Despite cost, Christmas tree shoppers keep it real

The Baltimore Sun

A few years back, when they were saving to buy their Perry Hall home, Charmaygne and Kevin Litz skimped on Christmas and canceled the big Dec. 24 party they held every year for family and friends. Never again, Charmaygne vowed.

So this year, with money tight and the economy seeming to crumble around them, the Litz family did cut back. Charmaygne and Kevin won't be giving gifts to each other. But other things are non-negotiable: that huge Christmas Eve bash and the fresh tree at the center of it.

"It means a lot to us to have the real tree, the smell of Christmas," she said yesterday as her husband secured a 9-foot Douglas fir in the bed of their pickup. "We consider a real tree symbolic of our Christmas."

The Litzes weren't going without, but Helen Winter, the 80-year-old proprietor of the Frostee Tree Farm in Perry Hall - where the Litzes have cut down their trees for 15 years - said tough economic times have trickled down to her business. She says business is running about half of what it was last December, and she thinks financial worries are keeping some of her usual customers away. "The economy's got people," agreed Paul Stiffler, who owns the farm with Winter.

Some shoppers are opting this year for smaller trees instead of the biggest their homes can handle. More people are asking about prices up front (prices at Frostee are $45 and up). Some are balking. One family of five unloaded from its van only to get right back in after learning what a tree would cost. Another family fought with Winter for more than an hour over a tree they had already cut down before she finally gave in to a discounted price. At times, it sure didn't feel like Christmas.

Not every tree farm is suffering. Bill Underwood, who runs Pine Valley Christmas Trees in Elkton and whose daughter is treasurer of the Maryland Christmas Tree Association, said he has spoken to other growers and that sales have surprised her.

"They seem to be having a pretty decent year," he said. "I thought it might have been down."

Live Christmas trees are a $1.3 billion-a-year business. Rick Dungey, a spokesman for the National Christmas Tree Association outside St. Louis, said the news he is hearing shows that "the economy doesn't have any impact on tree sales."

"People who want a tree are going to get a tree. Period," he said. "It's a tradition people aren't willing to give up."

Of course, there are cheaper alternatives to chopping down your own tree. Prices as low as $20 can be spotted at tree lots taking up swaths of blacktop along major roads in the area. But connoisseurs of the whole grab-a-saw-and-head-out-into-the-woods-t o-find-just-the-right-tree-to-gather-around-on-Christmas-morning experience wouldn't trade it - regardless of cost.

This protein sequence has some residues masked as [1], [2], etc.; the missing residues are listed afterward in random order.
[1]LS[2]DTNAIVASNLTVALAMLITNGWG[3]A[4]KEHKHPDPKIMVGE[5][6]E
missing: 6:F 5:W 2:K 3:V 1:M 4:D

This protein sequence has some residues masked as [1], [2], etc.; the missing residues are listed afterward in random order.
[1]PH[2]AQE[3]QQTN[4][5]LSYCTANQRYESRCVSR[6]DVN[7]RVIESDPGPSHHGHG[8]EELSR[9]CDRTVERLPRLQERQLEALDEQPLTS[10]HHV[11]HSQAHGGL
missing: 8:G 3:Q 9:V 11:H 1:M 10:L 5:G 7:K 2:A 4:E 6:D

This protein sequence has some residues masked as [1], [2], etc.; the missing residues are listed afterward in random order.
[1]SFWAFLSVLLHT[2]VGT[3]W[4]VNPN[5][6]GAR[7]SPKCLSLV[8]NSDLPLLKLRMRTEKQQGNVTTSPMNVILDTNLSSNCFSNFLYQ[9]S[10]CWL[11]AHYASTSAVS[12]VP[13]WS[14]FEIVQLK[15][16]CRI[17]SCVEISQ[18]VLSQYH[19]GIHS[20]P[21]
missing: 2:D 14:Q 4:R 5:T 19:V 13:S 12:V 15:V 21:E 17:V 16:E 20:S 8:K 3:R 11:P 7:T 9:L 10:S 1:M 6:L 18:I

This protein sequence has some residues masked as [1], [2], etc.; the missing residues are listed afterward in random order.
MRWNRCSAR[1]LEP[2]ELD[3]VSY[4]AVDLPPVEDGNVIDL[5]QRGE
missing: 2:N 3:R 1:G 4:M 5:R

It was just how Laura Mooney's family got their tree when she was growing up. Now 22 and engaged, the Bowleys Quarters woman said she wanted to carry on that ritual. "I thought it would be a good tradition for us to start," she said. It was still more than she expected to spend. A friend had spent $30 on hers at a lot, and Mooney figured she could handle that. The $70 price tag on her 7-foot white pine was so high that she had to send her fiance, Patrick Hedderick, up to a nearby automated teller machine so they would have enough cash for Winter, who doesn't take credit cards.

"I splurged," Mooney said, "but I'd do it again."

Cutting down a Christmas tree is not a solitary affair. It's all about the experience. Most people bring their families, and sometimes everyone gets a vote. Sometimes there's bickering or whining; sometimes there's lengthy deliberations over which one is the one. Often, peals of laughter can be heard.

Stephanie and Brad Provenza of Joppatowne brought their sons - Tony, 10, and Joey, 8 - who raced in and out of the trees as they tried to pick the right one on which to test out their saw. "We're not going to walk out of here with any $85 tree," Brad Provenza said as the hunt began. He and his wife steered the boys toward a white pine, after deciding a blue spruce or a Douglas fir was out of their price range.

They debated one tree against another (one was too skinny and maybe too short, Mom and Dad decided; their parents' choice wasn't full enough, either, the boys said) until they chose one that seemed to have enough heft and height. Tony lay on the ground and worked the saw as the rest of the family cheered him on. The tab for this little outing: $70.

Farms nearby have been closing, and options for buying fresh trees are becoming more limited. But the Litzes, who have been coming to Frostee Tree Farm with their 15-year-old daughter, Shelby, since she was a baby, plan on returning to this farm as long as it's around, until the economy turns around again and the nearby million-dollar homes swallow up this land, too.

The goal each year, Charmaygne Litz said, is always to carry the chosen tree back up the farm's steep hill and to the parking lot without having to call Stiffler to drive it up for them on his tractor.

It has become part of the Christmas tradition itself.


Type of tree purchased in 2007

Real 31.3 million

Artificial 17.4 million

Type of real tree purchased in 2007

Pre-cut 84 percent

Cut-your-own 16 percent

Location of real-tree purchase in 2007

Choose-and-harvest farm 21 percent

Nursery/garden center 20 percent

Chain store 23 percent

Retail lot 12 percent

Nonprofit group 9 percent

Other 15 percent

Source: National Christmas Tree Association

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